This article was originally published on Vigan.ph. It is unedited by hiPinoy
The major attraction of Vigan is its mestizo district which is filled with Spanish-style houses that evoke a bygone era when its people lived prosperously because of the Manila-Acapulco maritime trade.
For visitors who want to experience being transported back to this period in Philippine Spanish colonial time, a walk or a calesa ride through Vigan’s Calle Crisologo or Mena Crisologo Street is a must.
The tour will take visitors more than a couple of hours and will cost around half a thousand pesos. You will be guided through four blocks of cobblestone streets lined with heritage houses of the families of the Filipino-Chinese traders who rose to prominence during that time of vigorous trading in abel cloth, indigo, gold, tobacco and other goods that were transported to Vigan from all over the North.
The houses are simple but lovely subjects ready for picture-perfect shots with their roofs of red tiles, thick walls, huge doors and stair cases leading to rooms of high ceilings and sliding capiz shell windows. Having survived the many natural and man-made calamities throughout the centuries, the families who own these treasures have endeavored to maintain them.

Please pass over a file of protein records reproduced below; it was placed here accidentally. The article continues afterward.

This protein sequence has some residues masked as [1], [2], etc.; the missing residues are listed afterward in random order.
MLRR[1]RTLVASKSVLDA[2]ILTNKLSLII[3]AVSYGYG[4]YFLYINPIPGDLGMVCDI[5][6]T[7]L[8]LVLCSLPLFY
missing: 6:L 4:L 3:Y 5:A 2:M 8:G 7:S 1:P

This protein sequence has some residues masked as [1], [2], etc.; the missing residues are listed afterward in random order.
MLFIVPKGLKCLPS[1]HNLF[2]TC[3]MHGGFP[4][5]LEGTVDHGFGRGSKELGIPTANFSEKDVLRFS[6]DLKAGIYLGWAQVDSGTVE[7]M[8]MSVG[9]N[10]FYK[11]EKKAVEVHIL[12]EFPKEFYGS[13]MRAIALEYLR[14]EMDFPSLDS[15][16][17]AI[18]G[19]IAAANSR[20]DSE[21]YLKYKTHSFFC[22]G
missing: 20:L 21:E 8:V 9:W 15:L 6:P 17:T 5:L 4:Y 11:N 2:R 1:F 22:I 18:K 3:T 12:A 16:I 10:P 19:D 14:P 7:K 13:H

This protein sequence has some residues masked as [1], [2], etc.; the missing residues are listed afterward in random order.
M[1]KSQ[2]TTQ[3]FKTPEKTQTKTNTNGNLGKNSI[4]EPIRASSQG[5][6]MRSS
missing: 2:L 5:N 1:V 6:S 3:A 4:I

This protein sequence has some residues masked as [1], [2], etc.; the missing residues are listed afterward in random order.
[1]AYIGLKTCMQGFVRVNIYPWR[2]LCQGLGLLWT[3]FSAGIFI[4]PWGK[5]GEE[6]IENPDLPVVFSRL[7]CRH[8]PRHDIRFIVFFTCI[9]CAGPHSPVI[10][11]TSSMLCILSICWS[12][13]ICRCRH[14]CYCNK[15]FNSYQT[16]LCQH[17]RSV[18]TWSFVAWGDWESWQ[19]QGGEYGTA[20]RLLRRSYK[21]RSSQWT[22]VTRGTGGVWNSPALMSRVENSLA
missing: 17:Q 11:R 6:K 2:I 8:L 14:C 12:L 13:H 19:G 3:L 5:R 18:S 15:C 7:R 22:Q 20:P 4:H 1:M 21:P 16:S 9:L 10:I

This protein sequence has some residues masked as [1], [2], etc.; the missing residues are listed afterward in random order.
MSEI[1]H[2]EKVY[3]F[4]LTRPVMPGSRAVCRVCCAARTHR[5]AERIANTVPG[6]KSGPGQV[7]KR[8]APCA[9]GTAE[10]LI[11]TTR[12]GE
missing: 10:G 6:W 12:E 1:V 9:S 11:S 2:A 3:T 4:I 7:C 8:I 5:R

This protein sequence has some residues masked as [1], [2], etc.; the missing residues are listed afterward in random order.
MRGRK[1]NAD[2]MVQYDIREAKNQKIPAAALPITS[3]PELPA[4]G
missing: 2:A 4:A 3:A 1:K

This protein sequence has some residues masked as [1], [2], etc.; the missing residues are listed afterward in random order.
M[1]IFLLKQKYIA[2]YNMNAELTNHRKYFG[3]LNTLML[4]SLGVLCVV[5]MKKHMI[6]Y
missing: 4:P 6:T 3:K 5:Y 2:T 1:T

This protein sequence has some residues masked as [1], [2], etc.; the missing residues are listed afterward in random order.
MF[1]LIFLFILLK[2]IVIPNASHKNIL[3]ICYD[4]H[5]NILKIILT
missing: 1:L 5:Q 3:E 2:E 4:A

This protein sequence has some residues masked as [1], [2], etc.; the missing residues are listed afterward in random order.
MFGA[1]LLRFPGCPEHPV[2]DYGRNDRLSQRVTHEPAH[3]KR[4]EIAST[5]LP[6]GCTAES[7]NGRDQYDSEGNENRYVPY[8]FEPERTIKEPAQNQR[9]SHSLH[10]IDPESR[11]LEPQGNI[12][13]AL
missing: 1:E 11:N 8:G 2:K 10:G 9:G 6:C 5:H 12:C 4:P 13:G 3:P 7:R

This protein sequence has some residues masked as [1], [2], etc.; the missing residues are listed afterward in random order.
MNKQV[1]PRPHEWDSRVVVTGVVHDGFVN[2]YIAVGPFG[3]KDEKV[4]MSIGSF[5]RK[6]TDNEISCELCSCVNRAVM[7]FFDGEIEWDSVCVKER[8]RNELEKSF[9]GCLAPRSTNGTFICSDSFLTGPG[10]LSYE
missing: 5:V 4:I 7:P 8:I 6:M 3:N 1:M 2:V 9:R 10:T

Visitors can admire more closely the architecture and intricate craftsmanship employed in the grill and wood works when they step inside some of the houses that have been turned into stores and museums. They can even experience staying in a heritage house during their visit as some have been converted into inns.
Though a trip to Calle Crisologo is enjoyable during the day especially because of the opportunity to shop for Vigan’s best products (antiques, abel woven products, bags, basi wine, burnay and dimili products, chicharon, jewelry, sweets, Vigan vinegar and woodcrafts) in the inobtrusive shops located in the ground floor of some of the grand houses, a walk through it is magical at night.
Since it is closed to vehicular traffic at any time of the day, the stillness and shadows that come with the night adds more to the 18th century ambience of the lamp-lit street that local and foreign visitors love. Couples can take advantage of this romantic atmosphere by having dinner in one of the old houses that has been converted to a restaurant, like Café Leona, before or after their walk.
For those who want to know something about the person the street is named after, Mena Pecson Crisologo is among the most-respected sons of the Ilokos region. He wrote Mining wenno Ayat ti Kararwa, which many compare to Jose Rizal’s Noli Me Tangere; an Ilocano translation of Don Quixote entitled Don Calixtofaro de la Kota Caballero de la Luna; and a zarzuela entitled Codigo Municipal.